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Robert L. Trivers (11px /ˈtrɪvərz/; born February 19, 1943) is an American evolutionary biologist and sociobiologist, who is a Professor of Anthropology and Biological Sciences at Rutgers University. Trivers proposed the theories of reciprocal altruism (1971), parental investment (1972), facultative sex ratio determination (1973), and parent-offspring conflict (1974). He has also contributed by explaining self-deception as an adaptive evolutionarily strategy (first described in 1976) and discussing intragenomic conflict.

EducationEdit

Trivers graduated from Phillips Academy in 1961 and intended to study mathematics at Harvard University. However, he ended studying American history, preparing to become a lawyer. He graduated in 1965. He took a psychology class after suffering a breakdown, and was very unimpressed with the state of psychology.[How to reference and link to summary or text] He was prevented from getting into Yale law school by his breakdown, and so took a job writing social science textbooks for children that were never published.[How to reference and link to summary or text] According to The Guardian's Andrew Brown, the breakdown occurred because Trivers stayed up "all night, night after night" reading Ludwig Wittgenstein. This landed him in a hospital where he was "treated with the first generation of effective anti-psychotic drugs" and, as part of his therapy, he took art classes. He then got a job illustrating and later writing a "series of textbooks for high schools".[How to reference and link to summary or text]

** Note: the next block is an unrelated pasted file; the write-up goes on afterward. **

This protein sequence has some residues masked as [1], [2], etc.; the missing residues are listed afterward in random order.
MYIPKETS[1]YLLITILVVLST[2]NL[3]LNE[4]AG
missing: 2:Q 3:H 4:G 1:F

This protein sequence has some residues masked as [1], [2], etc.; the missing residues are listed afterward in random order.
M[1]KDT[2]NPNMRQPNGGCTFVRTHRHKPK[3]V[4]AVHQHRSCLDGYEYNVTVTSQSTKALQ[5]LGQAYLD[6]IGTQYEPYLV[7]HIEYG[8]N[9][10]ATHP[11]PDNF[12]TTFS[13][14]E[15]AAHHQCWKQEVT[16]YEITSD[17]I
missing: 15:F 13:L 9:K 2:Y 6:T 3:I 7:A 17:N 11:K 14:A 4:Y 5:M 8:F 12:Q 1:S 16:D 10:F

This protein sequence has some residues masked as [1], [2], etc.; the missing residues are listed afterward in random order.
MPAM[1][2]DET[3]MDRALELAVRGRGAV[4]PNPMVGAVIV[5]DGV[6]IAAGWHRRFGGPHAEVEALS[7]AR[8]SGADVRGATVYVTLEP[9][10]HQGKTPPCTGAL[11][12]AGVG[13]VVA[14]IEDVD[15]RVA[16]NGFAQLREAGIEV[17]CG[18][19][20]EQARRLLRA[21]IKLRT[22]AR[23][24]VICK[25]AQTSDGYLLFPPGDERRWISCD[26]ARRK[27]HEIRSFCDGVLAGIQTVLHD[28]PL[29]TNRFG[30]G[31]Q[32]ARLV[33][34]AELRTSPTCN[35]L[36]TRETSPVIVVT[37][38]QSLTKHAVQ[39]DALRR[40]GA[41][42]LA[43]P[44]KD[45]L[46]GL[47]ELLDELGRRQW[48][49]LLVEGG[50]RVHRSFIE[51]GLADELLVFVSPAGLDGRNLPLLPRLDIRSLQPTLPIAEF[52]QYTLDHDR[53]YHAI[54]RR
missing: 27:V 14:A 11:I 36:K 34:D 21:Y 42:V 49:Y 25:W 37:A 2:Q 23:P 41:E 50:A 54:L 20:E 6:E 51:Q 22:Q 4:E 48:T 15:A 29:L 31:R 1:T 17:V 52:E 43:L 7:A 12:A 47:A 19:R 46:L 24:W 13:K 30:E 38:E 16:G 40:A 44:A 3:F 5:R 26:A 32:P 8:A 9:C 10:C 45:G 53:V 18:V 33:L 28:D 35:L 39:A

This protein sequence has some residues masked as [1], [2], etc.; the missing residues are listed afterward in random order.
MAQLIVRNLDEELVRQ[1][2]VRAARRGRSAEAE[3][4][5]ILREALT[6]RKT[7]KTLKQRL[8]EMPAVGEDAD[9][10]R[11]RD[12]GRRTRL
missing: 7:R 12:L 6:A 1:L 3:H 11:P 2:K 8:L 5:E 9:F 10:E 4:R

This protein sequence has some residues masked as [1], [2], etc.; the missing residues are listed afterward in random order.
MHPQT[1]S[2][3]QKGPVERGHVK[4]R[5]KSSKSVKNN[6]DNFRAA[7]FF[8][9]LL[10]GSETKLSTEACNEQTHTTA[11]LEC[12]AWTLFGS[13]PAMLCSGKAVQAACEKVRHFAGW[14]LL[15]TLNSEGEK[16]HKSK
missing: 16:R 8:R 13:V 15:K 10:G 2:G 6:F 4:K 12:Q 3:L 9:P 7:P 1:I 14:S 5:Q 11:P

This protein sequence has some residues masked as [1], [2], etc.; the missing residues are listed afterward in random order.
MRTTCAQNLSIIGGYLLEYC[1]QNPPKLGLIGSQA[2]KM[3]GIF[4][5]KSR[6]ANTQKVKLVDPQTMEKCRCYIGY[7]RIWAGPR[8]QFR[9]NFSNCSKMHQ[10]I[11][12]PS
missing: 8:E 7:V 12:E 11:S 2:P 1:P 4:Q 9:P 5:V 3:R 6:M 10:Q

While recovering, he took courses in art, and was hired to illustrate, and then to write, a series of textbooks for high schools. Despite his history degree, it was obvious to his supervisors that he knew little about human biology, so he was given the animals to write about, and started to learn modern Darwinian biology.[1]

This exposure to evolutionary theory led him to do graduate work with Ernst Mayr at Harvard from 1968 to 1972. He earned his Ph.D. in biology on June 15, 1972, also from Harvard. The second half of his first major paper, "The Evolution of Reciprocal Altruism" was published in 1971.[2]

CareerEdit

Trivers was on faculty at Harvard from 1973 to 1978, and then moved to the University of California, Santa Cruz where he was a faculty member 1978 to 1994. He is currently a Rutgers University notable faculty member. In the 2008–09 academic year, he was a Fellow at the Institute for Advanced Study in Berlin (Wissenschaftskolleg zu Berlin).

Trivers was recently awarded the 2007 Crafoord Prize in Biosciences for "his fundamental analysis of social evolution, conflict and cooperation".[3][4]

Trivers wrote the original foreword to Richard Dawkins' book The Selfish Gene in which Trivers first proposed his adaptive theory of self-deception.

Trivers met Huey P. Newton, Chairman of the Black Panther Party, in 1978 when Newton applied while in prison to do a reading course with Trivers as part of a graduate degree in History of Consciousness at UC Santa Cruz.[5] Trivers and Newton became close friends: Newton was godfather to one of Trivers' daughters.[6] Trivers joined the Black Panther Party in 1979. [7] Trivers and Newton published an analysis of the role of self-deception by the flight crew in the crash of Air Florida Flight 90.[8]